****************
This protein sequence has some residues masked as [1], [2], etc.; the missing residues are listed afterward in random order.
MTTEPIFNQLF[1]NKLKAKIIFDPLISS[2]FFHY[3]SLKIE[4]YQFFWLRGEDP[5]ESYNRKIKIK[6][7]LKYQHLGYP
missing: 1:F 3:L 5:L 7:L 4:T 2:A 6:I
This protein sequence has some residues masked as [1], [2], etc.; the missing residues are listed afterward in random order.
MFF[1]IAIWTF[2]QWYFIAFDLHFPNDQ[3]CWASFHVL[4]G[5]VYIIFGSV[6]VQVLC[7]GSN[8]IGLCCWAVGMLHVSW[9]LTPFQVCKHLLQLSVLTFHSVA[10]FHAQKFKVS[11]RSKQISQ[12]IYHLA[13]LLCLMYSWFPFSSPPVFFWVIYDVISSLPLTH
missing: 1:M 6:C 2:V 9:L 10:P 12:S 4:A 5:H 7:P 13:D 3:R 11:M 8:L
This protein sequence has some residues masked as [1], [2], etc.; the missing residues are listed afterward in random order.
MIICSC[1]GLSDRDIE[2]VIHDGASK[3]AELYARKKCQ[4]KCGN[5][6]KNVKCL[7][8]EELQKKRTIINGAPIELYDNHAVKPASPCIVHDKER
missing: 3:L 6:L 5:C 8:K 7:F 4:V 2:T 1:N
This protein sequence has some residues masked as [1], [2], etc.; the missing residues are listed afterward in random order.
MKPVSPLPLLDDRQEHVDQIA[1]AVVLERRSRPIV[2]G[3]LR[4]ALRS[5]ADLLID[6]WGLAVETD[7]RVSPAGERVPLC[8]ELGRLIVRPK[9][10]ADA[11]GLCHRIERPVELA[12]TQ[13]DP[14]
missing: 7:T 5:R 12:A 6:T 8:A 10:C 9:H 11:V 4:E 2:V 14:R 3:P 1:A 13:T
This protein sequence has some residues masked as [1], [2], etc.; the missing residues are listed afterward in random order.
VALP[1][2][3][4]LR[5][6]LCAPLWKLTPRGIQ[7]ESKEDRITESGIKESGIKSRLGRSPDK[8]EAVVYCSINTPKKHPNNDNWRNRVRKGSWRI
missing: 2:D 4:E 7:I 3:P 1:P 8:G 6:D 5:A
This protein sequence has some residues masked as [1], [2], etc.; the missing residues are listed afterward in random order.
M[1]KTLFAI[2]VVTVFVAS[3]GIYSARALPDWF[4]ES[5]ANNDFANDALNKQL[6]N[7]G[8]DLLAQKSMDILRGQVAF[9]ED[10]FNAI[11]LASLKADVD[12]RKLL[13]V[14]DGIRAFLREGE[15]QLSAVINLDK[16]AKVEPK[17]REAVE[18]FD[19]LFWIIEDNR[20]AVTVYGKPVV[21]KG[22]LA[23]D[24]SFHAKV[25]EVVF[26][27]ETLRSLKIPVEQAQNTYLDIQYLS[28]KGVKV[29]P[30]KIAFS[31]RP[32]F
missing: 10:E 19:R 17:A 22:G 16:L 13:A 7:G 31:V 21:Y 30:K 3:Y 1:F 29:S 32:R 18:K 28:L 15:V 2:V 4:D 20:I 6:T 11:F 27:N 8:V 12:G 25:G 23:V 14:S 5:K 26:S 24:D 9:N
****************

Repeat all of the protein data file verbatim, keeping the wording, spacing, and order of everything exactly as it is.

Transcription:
This protein sequence has some residues masked as [1], [2], etc.; the missing residues are listed afterward in random order.
MTTEPIFNQLF[1]NKLKAKIIFDPLISS[2]FFHY[3]SLKIE[4]YQFFWLRGEDP[5]ESYNRKIKIK[6][7]LKYQHLGYP
missing: 1:F 3:L 5:L 7:L 4:T 2:A 6:I
This protein sequence has some residues masked as [1], [2], etc.; the missing residues are listed afterward in random order.
MFF[1]IAIWTF[2]QWYFIAFDLHFPNDQ[3]CWASFHVL[4]G[5]VYIIFGSV[6]VQVLC[7]GSN[8]IGLCCWAVGMLHVSW[9]LTPFQVCKHLLQLSVLTFHSVA[10]FHAQKFKVS[11]RSKQISQ[12]IYHLA[13]LLCLMYSWFPFSSPPVFFWVIYDVISSLPLTH
missing: 1:M 6:C 2:V 9:L 10:P 12:S 4:A 5:H 7:P 13:D 3:R 11:M 8:L
This protein sequence has some residues masked as [1], [2], etc.; the missing residues are listed afterward in random order.
MIICSC[1]GLSDRDIE[2]VIHDGASK[3]AELYARKKCQ[4]KCGN[5][6]KNVKCL[7][8]EELQKKRTIINGAPIELYDNHAVKPASPCIVHDKER
missing: 3:L 6:L 5:C 8:K 7:F 4:V 2:T 1:N
This protein sequence has some residues masked as [1], [2], etc.; the missing residues are listed afterward in random order.
MKPVSPLPLLDDRQEHVDQIA[1]AVVLERRSRPIV[2]G[3]LR[4]ALRS[5]ADLLID[6]WGLAVETD[7]RVSPAGERVPLC[8]ELGRLIVRPK[9][10]ADA[11]GLCHRIERPVELA[12]TQ[13]DP[14]
missing: 7:T 5:R 12:A 6:T 8:A 10:C 9:H 11:V 4:E 2:V 14:R 3:P 1:A 13:T
This protein sequence has some residues masked as [1], [2], etc.; the missing residues are listed afterward in random order.
VALP[1][2][3][4]LR[5][6]LCAPLWKLTPRGIQ[7]ESKEDRITESGIKESGIKSRLGRSPDK[8]EAVVYCSINTPKKHPNNDNWRNRVRKGSWRI
missing: 2:D 4:E 7:I 3:P 1:P 8:G 6:D 5:A
This protein sequence has some residues masked as [1], [2], etc.; the missing residues are listed afterward in random order.
M[1]KTLFAI[2]VVTVFVAS[3]GIYSARALPDWF[4]ES[5]ANNDFANDALNKQL[6]N[7]G[8]DLLAQKSMDILRGQVAF[9]ED[10]FNAI[11]LASLKADVD[12]RKLL[13]V[14]DGIRAFLREGE[15]QLSAVINLDK[16]AKVEPK[17]REAVE[18]FD[19]LFWIIEDNR[20]AVTVYGKPVV[21]KG[22]LA[23]D[24]SFHAKV[25]EVVF[26][27]ETLRSLKIPVEQAQNTYLDIQYLS[28]KGVKV[29]P[30]KIAFS[31]RP[32]F
missing: 10:E 19:R 17:A 22:G 16:L 13:A 7:G 31:V 21:Y 30:K 3:Y 1:F 29:S 32:R 18:K 28:L 15:V 2:V 4:D 20:I 6:T 11:F 27:N 8:V 12:G 25:G 23:V 14:S 5:K 26:S 24:D 9:N